Day: February 9, 2017

The “No Evidence” Standard in Washington v. Trump

One of the most remarkable aspects of the oral arguments in Washington v. Trump, and the ensuing unanimous opinion, was the court’s demand that the government provide satisfactory evidence to justify the executive order. Generally, in the sphere of national security, the courts take the government’s representations on their face.(See my earlier post on second-guessing on national security). That was not the approach employed in Washington v. Trump. The panel imposed a “no evidence” standard on the government. Consider this discussion concerning the balance of hardships:

The Government has not shown that a stay is necessary to avoid irreparable injury. Nken, 556 U.S. at 434. Although we agree that “the Government’s interest in combating terrorism is an urgent objective of the highest order,” Holder v. Humanitarian Law Project, 561 U.S. 1, 28 (2010), the Government has done little more than reiterate that fact. Despite the district court’s and our own repeated invitations to explain the urgent need for the Executive Order to be placed immediately into effect, the Government submitted no evidence to rebut the States’ argument that the district court’s order merely returned the nation temporarily to the position it has occupied for many previous years.

Here, taking Washington’s assertions of fact in its complaint about national security as true, the court found that the government did not meet its burden to rebut that evidence.(In another area of schedfreude, I’ve argued for some time that courts should accept the facts as pleaded in a TRO). More to the point, Washington’s assertions were based on newspaper clippings, whereas the government had access to classified information. (The statement from numerous national security officials, who received briefings as recently as a month ago, could serve a different purpose).

The court repeats that there is no evidence that any aliens from these countries has “perpetrated a terrorist attack.” This is a much higher burden than whether any aliens were arrested, the question pose during oral arguments.

The Government has pointed to no evidence that any alien from any of the countries named in the Order has perpetrated a terrorist attack in the United States.7

Why is this the standard? Does the government really need to wait for an alien from one of these countries to kill Americans before such a ban is justified? I am totally unsympathetic to the ban, but this standard of review is bonkers.

Further, in a footnote, the government asserts that Congress’s decision to impose heightened visa restrictions does not justify a far greater ban on entry.

7 Although the Government points to the fact that Congress and the Executive identified the seven countries named in the Executive Order as countries of concern in 2015 and 2016, the Government has not offered any evidence or even an explanation of how the national security concerns that justified those designations, which triggered visa requirements, can be extrapolated to justify an urgent need for the Executive Order to be immediately reinstated.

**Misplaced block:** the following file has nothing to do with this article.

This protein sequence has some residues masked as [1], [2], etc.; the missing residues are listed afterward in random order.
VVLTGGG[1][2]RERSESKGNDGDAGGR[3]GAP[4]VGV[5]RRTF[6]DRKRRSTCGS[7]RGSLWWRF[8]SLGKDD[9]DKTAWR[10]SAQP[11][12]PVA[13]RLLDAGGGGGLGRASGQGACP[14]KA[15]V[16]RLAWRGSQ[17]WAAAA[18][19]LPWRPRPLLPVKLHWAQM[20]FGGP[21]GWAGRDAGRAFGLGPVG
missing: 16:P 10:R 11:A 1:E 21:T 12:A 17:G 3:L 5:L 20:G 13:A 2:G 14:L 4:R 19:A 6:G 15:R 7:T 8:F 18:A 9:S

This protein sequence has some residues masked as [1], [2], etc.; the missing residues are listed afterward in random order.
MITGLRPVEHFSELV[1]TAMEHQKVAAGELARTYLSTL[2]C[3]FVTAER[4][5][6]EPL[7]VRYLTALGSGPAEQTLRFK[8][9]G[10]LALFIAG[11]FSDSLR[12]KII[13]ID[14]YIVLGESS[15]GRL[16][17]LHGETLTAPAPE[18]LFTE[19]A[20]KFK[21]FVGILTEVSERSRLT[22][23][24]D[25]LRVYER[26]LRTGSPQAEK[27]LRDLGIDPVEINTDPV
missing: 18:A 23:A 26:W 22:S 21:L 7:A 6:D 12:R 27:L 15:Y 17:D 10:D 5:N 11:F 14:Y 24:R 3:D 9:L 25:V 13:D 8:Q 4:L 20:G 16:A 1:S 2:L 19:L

This sentiment goes far behind saying there is “no evidence.” Now, the evidence provided–that is, supported by the President and Congress–is not adequate.

Finally, in another footnote, the court urges the Executive to submit classified information (through the Classified Information Procedures Act) for the court’s review.

Rather than present evidence to explain the need for the Executive Order, the Government has taken the position that we must not review its decision at all.8

In addition, the Government asserts that, “[u]nlike the President, courts do not have access to classified information about the threat posed by terrorist organizations operating in particular nations, the efforts of those organizations to infiltrate the United States, or gaps in the vetting process.” But the Government may provide a court with classified information. Courts regularly receive classified information under seal and maintain its confidentiality. Regulations and rules have long been in place for that. 28 C.F.R. § 17.17(c) (describing Department of Justice procedures to protect classified materials in civil cases); 28 C.F.R. §17.46(c) (“Members of Congress, Justices of the United States Supreme Court, and Judges of the United States Courts of Appeal and District Courts do not require a determination of their eligibility for access to classified information . . . .”); W.D. Wash. Civ. L.R. 5(g) (providing procedures governing filings under seal).

And what if that evidence is still not adequate? I fear the court is opening a door that it will promptly slam shut. The judges have already determined this ban is inadequate. Now, the government needs to provide dossiers to persuade the court that the policy is proper. It’s not enough to produce some evidence. They must produce satisfactory evidence. That is why the phrase “no evidence” is not entirely accurate. The court wants “adequate evidence.”